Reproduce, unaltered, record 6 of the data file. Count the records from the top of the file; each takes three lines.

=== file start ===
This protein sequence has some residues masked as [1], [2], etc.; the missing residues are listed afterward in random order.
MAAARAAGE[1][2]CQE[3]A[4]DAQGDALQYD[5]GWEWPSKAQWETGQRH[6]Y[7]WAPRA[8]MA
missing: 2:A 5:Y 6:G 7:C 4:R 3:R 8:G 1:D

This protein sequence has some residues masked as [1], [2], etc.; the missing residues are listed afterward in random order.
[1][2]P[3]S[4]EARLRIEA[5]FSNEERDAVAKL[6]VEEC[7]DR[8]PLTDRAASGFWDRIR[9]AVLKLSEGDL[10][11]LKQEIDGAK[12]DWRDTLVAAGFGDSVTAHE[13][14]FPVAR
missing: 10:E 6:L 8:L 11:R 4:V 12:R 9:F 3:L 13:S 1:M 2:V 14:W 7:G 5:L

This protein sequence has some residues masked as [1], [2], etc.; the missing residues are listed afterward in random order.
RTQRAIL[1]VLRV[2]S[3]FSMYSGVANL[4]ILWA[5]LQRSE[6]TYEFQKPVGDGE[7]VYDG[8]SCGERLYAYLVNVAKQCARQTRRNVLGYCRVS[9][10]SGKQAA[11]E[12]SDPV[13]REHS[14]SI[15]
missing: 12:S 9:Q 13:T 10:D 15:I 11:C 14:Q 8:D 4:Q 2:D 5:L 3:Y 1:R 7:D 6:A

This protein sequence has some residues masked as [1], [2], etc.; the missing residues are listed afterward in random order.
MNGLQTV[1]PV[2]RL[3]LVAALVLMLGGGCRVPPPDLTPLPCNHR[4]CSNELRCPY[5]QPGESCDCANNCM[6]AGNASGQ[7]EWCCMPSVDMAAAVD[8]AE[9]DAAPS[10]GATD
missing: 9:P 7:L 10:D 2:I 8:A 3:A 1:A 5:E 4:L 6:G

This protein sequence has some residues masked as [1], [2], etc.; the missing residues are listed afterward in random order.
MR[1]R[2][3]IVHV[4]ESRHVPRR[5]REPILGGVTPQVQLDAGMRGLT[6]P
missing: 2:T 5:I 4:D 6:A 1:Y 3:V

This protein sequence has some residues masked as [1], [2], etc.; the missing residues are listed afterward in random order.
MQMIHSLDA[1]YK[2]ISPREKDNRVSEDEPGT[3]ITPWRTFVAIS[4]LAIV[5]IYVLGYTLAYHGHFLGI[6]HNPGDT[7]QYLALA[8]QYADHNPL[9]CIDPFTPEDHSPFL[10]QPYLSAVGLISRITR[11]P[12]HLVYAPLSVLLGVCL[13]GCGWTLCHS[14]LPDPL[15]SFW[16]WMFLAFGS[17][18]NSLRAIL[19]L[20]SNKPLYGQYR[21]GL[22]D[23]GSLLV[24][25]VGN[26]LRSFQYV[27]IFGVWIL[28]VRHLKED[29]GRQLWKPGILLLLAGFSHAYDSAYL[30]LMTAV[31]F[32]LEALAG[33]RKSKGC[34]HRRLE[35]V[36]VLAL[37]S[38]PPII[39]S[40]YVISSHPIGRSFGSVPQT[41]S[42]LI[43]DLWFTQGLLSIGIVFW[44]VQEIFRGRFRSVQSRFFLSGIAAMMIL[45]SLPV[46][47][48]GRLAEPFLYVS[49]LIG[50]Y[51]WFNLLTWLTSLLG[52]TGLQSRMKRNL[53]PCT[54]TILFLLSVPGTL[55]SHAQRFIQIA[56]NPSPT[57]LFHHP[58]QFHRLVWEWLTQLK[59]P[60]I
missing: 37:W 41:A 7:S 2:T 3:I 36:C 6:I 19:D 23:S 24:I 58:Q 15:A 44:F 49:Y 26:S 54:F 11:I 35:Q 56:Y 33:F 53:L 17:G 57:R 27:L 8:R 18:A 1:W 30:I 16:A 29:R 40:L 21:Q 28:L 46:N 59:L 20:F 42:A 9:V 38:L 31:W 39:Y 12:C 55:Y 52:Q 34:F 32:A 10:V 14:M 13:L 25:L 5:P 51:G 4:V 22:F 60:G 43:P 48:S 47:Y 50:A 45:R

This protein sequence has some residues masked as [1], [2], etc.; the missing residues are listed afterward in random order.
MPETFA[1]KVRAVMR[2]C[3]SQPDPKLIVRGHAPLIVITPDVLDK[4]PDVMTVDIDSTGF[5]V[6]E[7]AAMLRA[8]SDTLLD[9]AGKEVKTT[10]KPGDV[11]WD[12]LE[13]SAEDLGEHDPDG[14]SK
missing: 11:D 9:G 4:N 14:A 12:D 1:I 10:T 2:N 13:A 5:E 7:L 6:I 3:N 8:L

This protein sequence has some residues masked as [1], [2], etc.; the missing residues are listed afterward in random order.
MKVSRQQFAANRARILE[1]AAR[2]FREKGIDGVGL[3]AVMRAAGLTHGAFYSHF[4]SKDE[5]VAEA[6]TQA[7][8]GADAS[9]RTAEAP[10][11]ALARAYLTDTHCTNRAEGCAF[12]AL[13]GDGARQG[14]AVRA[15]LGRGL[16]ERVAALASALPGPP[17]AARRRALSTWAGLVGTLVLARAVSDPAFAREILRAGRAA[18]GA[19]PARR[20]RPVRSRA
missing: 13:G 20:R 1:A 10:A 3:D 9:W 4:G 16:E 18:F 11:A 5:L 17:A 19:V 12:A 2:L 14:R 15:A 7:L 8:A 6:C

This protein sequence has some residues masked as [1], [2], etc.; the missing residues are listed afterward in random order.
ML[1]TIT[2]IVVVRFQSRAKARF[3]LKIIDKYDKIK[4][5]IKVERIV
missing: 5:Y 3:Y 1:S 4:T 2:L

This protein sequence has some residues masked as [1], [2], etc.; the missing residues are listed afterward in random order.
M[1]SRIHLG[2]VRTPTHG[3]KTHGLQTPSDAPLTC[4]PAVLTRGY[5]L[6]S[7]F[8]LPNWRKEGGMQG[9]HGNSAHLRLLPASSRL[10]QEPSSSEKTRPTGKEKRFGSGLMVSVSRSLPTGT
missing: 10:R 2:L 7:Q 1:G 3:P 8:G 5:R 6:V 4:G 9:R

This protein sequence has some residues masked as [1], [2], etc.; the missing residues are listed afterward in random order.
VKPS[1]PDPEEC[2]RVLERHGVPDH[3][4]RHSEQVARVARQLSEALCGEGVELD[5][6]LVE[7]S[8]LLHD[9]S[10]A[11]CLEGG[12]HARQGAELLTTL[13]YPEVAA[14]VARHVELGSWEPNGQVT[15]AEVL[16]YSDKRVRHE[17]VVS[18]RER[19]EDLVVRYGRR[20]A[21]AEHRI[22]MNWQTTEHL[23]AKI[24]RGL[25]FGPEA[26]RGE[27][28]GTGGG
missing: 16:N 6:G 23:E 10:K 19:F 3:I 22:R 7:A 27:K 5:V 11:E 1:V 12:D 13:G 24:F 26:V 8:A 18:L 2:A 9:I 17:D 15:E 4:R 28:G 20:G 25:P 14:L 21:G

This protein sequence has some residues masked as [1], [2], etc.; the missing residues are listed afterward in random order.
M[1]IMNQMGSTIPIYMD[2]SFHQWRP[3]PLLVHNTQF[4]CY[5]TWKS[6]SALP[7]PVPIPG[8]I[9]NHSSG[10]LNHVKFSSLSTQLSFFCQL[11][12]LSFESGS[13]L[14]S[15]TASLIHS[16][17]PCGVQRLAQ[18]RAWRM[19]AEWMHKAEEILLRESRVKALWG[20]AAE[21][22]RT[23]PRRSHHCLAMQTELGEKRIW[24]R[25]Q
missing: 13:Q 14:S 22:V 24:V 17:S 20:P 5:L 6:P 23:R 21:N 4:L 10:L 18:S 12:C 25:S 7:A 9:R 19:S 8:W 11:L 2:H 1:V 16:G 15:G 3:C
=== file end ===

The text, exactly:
This protein sequence has some residues masked as [1], [2], etc.; the missing residues are listed afterward in random order.
MQMIHSLDA[1]YK[2]ISPREKDNRVSEDEPGT[3]ITPWRTFVAIS[4]LAIV[5]IYVLGYTLAYHGHFLGI[6]HNPGDT[7]QYLALA[8]QYADHNPL[9]CIDPFTPEDHSPFL[10]QPYLSAVGLISRITR[11]P[12]HLVYAPLSVLLGVCL[13]GCGWTLCHS[14]LPDPL[15]SFW[16]WMFLAFGS[17][18]NSLRAIL[19]L[20]SNKPLYGQYR[21]GL[22]D[23]GSLLV[24][25]VGN[26]LRSFQYV[27]IFGVWIL[28]VRHLKED[29]GRQLWKPGILLLLAGFSHAYDSAYL[30]LMTAV[31]F[32]LEALAG[33]RKSKGC[34]HRRLE[35]V[36]VLAL[37]S[38]PPII[39]S[40]YVISSHPIGRSFGSVPQT[41]S[42]LI[43]DLWFTQGLLSIGIVFW[44]VQEIFRGRFRSVQSRFFLSGIAAMMIL[45]SLPV[46][47][48]GRLAEPFLYVS[49]LIG[50]Y[51]WFNLLTWLTSLLG[52]TGLQSRMKRNL[53]PCT[54]TILFLLSVPGTL[55]SHAQRFIQIA[56]NPSPT[57]LFHHP[58]QFHRLVWEWLTQLK[59]P[60]I
missing: 37:W 41:A 7:S 2:T 3:I 36:C 6:I 19:D 23:S 24:I 58:Q 15:A 44:F 49:Y 26:S 54:F 11:I 35:Q 56:Y 33:F 53:L 17:G 57:R 27:L 8:R 18:A 1:W 30:I 16:A 29:R 40:L 21:Q 28:L 46:N 59:L 20:F 42:A 9:V 38:L 31:W 39:Y 12:C 55:Y 52:Q 34:F 32:A 10:V 14:M 13:L 25:L 5:P 51:G 4:V 22:F 60:G 43:P 48:S 47:Y 50:A 45:R